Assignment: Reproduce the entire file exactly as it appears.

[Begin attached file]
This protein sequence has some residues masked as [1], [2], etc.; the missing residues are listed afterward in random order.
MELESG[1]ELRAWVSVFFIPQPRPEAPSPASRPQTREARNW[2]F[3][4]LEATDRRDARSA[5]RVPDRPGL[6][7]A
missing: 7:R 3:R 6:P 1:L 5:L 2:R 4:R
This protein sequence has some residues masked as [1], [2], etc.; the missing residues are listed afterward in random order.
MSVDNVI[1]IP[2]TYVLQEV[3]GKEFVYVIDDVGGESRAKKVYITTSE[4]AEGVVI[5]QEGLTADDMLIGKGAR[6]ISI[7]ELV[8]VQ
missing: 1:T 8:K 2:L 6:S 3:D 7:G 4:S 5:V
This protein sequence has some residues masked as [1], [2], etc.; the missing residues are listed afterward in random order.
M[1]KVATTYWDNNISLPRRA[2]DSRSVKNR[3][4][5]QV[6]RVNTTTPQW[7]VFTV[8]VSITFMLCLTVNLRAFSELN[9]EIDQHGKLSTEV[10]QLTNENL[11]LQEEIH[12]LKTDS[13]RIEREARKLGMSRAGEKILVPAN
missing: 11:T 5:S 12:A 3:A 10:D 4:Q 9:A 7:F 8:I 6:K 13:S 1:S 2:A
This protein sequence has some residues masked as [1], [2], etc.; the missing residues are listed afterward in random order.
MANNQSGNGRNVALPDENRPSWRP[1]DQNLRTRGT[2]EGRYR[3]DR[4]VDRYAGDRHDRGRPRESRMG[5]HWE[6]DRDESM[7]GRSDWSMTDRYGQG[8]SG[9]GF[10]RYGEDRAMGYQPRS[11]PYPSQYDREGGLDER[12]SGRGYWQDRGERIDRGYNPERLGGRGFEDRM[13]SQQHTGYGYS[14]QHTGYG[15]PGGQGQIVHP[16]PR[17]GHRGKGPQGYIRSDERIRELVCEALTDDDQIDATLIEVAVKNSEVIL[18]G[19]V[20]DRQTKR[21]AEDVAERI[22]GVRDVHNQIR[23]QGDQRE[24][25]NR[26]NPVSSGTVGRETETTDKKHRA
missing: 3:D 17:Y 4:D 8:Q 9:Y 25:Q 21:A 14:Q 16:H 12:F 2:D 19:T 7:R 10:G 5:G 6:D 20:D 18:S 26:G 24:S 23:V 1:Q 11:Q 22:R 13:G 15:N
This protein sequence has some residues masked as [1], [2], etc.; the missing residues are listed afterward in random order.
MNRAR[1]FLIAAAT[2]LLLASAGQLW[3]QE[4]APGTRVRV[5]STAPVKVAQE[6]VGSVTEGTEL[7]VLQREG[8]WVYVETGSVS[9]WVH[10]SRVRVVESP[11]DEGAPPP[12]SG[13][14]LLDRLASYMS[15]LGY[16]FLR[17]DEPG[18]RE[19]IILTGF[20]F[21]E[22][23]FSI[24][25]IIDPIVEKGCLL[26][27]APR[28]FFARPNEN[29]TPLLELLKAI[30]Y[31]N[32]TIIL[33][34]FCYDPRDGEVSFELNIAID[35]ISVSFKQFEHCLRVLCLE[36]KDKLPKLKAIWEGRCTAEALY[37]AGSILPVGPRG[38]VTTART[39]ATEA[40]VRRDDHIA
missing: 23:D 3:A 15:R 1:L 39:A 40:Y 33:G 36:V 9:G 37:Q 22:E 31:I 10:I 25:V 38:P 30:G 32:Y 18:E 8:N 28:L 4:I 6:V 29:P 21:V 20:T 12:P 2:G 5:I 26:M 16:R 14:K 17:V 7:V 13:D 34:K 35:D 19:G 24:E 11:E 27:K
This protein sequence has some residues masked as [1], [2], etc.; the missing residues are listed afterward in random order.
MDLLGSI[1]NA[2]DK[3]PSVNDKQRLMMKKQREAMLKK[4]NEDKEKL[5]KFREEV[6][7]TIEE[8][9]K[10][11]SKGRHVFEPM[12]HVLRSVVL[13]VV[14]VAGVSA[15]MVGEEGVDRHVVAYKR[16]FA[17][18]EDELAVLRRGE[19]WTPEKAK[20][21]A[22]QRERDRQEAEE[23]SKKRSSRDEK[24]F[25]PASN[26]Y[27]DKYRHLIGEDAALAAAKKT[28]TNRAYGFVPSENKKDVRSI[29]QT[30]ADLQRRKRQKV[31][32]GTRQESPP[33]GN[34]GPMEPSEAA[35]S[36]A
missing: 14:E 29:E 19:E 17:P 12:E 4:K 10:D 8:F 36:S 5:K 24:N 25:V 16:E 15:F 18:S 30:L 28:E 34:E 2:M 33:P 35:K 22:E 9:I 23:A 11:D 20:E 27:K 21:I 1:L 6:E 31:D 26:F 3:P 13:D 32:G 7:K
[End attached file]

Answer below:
This protein sequence has some residues masked as [1], [2], etc.; the missing residues are listed afterward in random order.
MELESG[1]ELRAWVSVFFIPQPRPEAPSPASRPQTREARNW[2]F[3][4]LEATDRRDARSA[5]RVPDRPGL[6][7]A
missing: 7:R 3:R 6:P 1:L 5:L 2:R 4:R
This protein sequence has some residues masked as [1], [2], etc.; the missing residues are listed afterward in random order.
MSVDNVI[1]IP[2]TYVLQEV[3]GKEFVYVIDDVGGESRAKKVYITTSE[4]AEGVVI[5]QEGLTADDMLIGKGAR[6]ISI[7]ELV[8]VQ
missing: 1:T 8:K 2:L 6:S 3:D 7:G 4:S 5:V
This protein sequence has some residues masked as [1], [2], etc.; the missing residues are listed afterward in random order.
M[1]KVATTYWDNNISLPRRA[2]DSRSVKNR[3][4][5]QV[6]RVNTTTPQW[7]VFTV[8]VSITFMLCLTVNLRAFSELN[9]EIDQHGKLSTEV[10]QLTNENL[11]LQEEIH[12]LKTDS[13]RIEREARKLGMSRAGEKILVPAN
missing: 11:T 5:S 12:A 3:A 10:D 4:Q 9:A 7:F 8:I 6:K 13:S 1:S 2:A
This protein sequence has some residues masked as [1], [2], etc.; the missing residues are listed afterward in random order.
MANNQSGNGRNVALPDENRPSWRP[1]DQNLRTRGT[2]EGRYR[3]DR[4]VDRYAGDRHDRGRPRESRMG[5]HWE[6]DRDESM[7]GRSDWSMTDRYGQG[8]SG[9]GF[10]RYGEDRAMGYQPRS[11]PYPSQYDREGGLDER[12]SGRGYWQDRGERIDRGYNPERLGGRGFEDRM[13]SQQHTGYGYS[14]QHTGYG[15]PGGQGQIVHP[16]PR[17]GHRGKGPQGYIRSDERIRELVCEALTDDDQIDATLIEVAVKNSEVIL[18]G[19]V[20]DRQTKR[21]AEDVAERI[22]GVRDVHNQIR[23]QGDQRE[24][25]NR[26]NPVSSGTVGRETETTDKKHRA
missing: 3:D 17:Y 4:D 8:Q 9:Y 25:Q 21:A 14:Q 16:H 12:F 2:D 19:T 7:R 10:G 5:G 6:D 20:D 18:S 26:G 24:S 23:V 1:Q 11:Q 22:R 13:G 15:N
This protein sequence has some residues masked as [1], [2], etc.; the missing residues are listed afterward in random order.
MNRAR[1]FLIAAAT[2]LLLASAGQLW[3]QE[4]APGTRVRV[5]STAPVKVAQE[6]VGSVTEGTEL[7]VLQREG[8]WVYVETGSVS[9]WVH[10]SRVRVVESP[11]DEGAPPP[12]SG[13][14]LLDRLASYMS[15]LGY[16]FLR[17]DEPG[18]RE[19]IILTGF[20]F[21]E[22][23]FSI[24][25]IIDPIVEKGCLL[26][27]APR[28]FFARPNEN[29]TPLLELLKAI[30]Y[31]N[32]TIIL[33][34]FCYDPRDGEVSFELNIAID[35]ISVSFKQFEHCLRVLCLE[36]KDKLPKLKAIWEGRCTAEALY[37]AGSILPVGPRG[38]VTTART[39]ATEA[40]VRRDDHIA
missing: 23:D 3:A 15:R 1:L 39:A 40:Y 33:G 36:V 9:G 37:Q 22:E 31:I 10:I 25:V 38:P 30:G 32:Y 18:E 8:N 28:L 4:I 6:V 29:P 21:V 20:T 12:P 2:G 5:I 26:M 16:R 14:K 17:V 7:V 13:D 34:K 35:D 19:G 24:E 11:E 27:K
This protein sequence has some residues masked as [1], [2], etc.; the missing residues are listed afterward in random order.
MDLLGSI[1]NA[2]DK[3]PSVNDKQRLMMKKQREAMLKK[4]NEDKEKL[5]KFREEV[6][7]TIEE[8][9]K[10][11]SKGRHVFEPM[12]HVLRSVVL[13]VV[14]VAGVSA[15]MVGEEGVDRHVVAYKR[16]FA[17][18]EDELAVLRRGE[19]WTPEKAK[20][21]A[22]QRERDRQEAEE[23]SKKRSSRDEK[24]F[25]PASN[26]Y[27]DKYRHLIGEDAALAAAKKT[28]TNRAYGFVPSENKKDVRSI[29]QT[30]ADLQRRKRQKV[31][32]GTRQESPP[33]GN[34]GPMEPSEAA[35]S[36]A
missing: 14:E 29:E 19:E 17:P 12:E 4:K 10:D 8:F 36:S 5:K 24:N 25:V 16:E 15:F 18:S 30:L 28:E 34:E 2:M 33:P 35:K 22:E 9:I 23:A 11:D 20:E 27:K 21:I 1:L 6:E 31:D 26:F 3:P 13:D 32:G 7:K